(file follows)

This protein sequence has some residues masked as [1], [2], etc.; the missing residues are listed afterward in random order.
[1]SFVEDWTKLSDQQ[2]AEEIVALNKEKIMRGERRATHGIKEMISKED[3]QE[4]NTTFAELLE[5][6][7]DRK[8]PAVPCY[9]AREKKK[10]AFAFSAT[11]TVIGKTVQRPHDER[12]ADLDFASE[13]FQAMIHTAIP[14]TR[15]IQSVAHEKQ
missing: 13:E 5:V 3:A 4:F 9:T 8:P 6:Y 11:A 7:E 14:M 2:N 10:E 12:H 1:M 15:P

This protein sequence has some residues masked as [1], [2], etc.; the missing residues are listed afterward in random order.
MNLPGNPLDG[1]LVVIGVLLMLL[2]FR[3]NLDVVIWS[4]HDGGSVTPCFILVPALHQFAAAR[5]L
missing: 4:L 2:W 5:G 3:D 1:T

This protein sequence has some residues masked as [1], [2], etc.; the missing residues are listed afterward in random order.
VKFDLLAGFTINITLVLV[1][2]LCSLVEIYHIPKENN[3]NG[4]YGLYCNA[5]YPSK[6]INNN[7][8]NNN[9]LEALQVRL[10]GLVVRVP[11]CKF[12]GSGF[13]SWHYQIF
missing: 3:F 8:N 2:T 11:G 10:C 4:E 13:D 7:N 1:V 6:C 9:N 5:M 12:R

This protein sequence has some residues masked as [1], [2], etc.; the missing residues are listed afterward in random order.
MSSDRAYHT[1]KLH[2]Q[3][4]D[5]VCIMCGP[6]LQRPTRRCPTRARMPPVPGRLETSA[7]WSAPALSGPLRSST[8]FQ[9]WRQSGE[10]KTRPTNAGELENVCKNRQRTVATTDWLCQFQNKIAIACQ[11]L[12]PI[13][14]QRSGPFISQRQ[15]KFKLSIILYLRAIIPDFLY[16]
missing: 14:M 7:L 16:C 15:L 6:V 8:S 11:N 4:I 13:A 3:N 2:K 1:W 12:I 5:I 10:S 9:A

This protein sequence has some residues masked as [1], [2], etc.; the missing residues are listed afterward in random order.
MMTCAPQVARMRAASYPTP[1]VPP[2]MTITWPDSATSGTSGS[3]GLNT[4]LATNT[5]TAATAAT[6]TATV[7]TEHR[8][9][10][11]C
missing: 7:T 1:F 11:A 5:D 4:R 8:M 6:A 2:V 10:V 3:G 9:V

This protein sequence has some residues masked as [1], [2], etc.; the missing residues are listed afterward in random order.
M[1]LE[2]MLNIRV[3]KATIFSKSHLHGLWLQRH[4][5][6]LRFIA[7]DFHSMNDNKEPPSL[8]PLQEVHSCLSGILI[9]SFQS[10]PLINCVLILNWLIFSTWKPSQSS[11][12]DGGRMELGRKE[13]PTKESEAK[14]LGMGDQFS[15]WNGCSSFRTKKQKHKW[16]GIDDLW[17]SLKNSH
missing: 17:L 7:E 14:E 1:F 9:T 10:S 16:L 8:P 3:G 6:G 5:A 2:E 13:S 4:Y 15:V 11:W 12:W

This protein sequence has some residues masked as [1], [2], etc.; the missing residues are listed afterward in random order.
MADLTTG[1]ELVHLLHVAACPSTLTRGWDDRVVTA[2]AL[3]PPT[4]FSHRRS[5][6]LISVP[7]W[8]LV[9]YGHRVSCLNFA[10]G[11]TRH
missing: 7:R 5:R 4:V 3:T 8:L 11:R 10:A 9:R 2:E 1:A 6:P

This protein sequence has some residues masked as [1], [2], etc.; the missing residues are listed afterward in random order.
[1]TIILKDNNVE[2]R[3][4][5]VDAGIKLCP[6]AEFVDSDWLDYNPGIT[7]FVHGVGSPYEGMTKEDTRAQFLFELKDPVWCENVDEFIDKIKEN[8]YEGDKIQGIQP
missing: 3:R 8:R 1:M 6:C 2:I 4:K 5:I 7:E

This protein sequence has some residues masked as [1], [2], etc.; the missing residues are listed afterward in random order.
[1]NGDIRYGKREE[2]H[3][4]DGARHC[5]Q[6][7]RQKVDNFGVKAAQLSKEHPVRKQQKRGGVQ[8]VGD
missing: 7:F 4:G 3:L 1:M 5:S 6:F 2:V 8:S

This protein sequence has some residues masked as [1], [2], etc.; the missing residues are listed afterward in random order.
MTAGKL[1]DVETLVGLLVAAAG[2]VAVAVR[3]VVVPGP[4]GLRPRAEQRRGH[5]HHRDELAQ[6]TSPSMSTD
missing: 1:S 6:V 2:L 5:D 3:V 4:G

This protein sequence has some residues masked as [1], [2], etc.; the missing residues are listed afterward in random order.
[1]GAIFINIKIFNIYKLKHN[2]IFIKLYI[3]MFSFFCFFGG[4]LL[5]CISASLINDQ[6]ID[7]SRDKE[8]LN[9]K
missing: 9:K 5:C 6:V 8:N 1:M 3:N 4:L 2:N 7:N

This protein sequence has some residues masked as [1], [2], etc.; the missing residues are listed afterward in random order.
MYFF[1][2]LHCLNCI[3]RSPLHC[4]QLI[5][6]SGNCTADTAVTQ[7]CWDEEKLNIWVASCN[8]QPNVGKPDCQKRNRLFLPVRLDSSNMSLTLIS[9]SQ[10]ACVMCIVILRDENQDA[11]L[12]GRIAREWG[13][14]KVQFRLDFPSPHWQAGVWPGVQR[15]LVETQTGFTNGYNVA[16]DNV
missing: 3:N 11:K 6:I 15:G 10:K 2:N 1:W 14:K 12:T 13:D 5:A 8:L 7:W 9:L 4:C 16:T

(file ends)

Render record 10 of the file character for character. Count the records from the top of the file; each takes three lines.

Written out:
This protein sequence has some residues masked as [1], [2], etc.; the missing residues are listed afterward in random order.
MTAGKL[1]DVETLVGLLVAAAG[2]VAVAVR[3]VVVPGP[4]GLRPRAEQRRGH[5]HHRDELAQ[6]TSPSMSTD
missing: 1:S 6:V 2:L 5:D 3:V 4:G